Ignoring the recommendations of Competition Commission of Pakistan (CCP), Ministry of Information Technology and Telecommunication (MoITT) has drafted ‘Pakistan Telecommunication Competition Rules, 2017’ to discourage anti-competitive conduct, avoid abuse of dominant position and ensure open and fair competition within the telecommunications sector.
CCP had recommended the MoITT to review telecom policy, where it has been stated that competition rules would be developed for the telecom sector. CCP had categorically stated that empowering Pakistan Telecommunication Authority (PTA) to regulate competition related matters in the telecom sector will not only create duplication of jurisdiction but will also engender legal uncertainty for the telecom operators and therefore recommended to review the telecom policy 2015.
However ignoring the CCP recommendations, the ministry has formulated Pakistan Telecommunication Competition Rules, 2017.
Keep reading to know more about MoIT’s Anti-Trust Laws for telecom sector:
- Telecom operators cannot enter into an agreement — either with another operator or a third party — that is likely to prevent or lesson competition in the market.
- Unless approved by PTA, operators can not
- fix prices
- Co-ordinate separate bids for assets, resources or rights, or for any input in licensee’s services or for the provision of any telecommunication services;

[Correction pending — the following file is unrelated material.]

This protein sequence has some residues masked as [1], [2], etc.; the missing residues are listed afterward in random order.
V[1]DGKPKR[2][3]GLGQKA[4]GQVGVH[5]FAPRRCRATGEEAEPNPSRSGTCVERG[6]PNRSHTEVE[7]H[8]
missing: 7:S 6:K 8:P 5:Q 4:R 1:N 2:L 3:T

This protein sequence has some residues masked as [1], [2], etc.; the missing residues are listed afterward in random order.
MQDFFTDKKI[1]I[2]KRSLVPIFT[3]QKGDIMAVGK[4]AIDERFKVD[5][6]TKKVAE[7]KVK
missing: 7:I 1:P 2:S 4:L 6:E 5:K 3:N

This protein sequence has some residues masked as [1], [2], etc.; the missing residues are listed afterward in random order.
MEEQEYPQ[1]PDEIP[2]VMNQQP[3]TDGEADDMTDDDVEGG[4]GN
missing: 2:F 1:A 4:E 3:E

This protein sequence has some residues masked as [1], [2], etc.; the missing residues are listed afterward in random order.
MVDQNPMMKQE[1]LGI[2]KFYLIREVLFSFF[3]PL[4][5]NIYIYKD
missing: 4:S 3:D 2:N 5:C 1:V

- Restrict competition in relation to the provision of telecommunication service or equipment to specific customers or to competition in specific areas;
- Refuse to do business with a specific licensee, carrier, competition or customer;
- Open and fair competition:
Draft said that PTA will regulate tariff or other terms and conditions of any telecom service. PTA will also be responsible for a check on telecom services for any anti-competitive practices.
Draft said that if an operator tries to defame another operator through ads, then it will be considered anti-competitive.
Moreover, telecom operators will also be barred to activate services automatically and from deducting any charges without the consent of the user.
Here are some other bindings for telecom operators:
- Hide actual prices of the packages.
- Abuses its dominant position in the relevant market
- Discriminates or reduces interconnection or other facilities to competing licensees
- Gets involved in vertical price squeeze in a relevant market where no substitutes are available
- Engages in cross-subsidization
- Misuses the information acquired for provisioning of services to the competitor including essential facilities or interconnection
- Attempts to lock in customers by any unfair means including high switching costs
- Engages in price squeezing of the margin of profit available to a competitor that requires wholesale services from the licensee by increasing the prices for the wholesale services required or decreasing the prices of the retail services in markets where they compete
- Undertakes bundling of services whereby the customers are required to purchase one product or service over which it has market power conditional on the purchase of a second, competitively supplied, product or service whereas the two products or services can be provided and consumed independent of each other
Draft also outlined the process for determination of significant market player and said that an operator will be considered SMP if it has a share of forty per cent (40%) or above of a relevant market.
Complete copy of the draft is available for download here.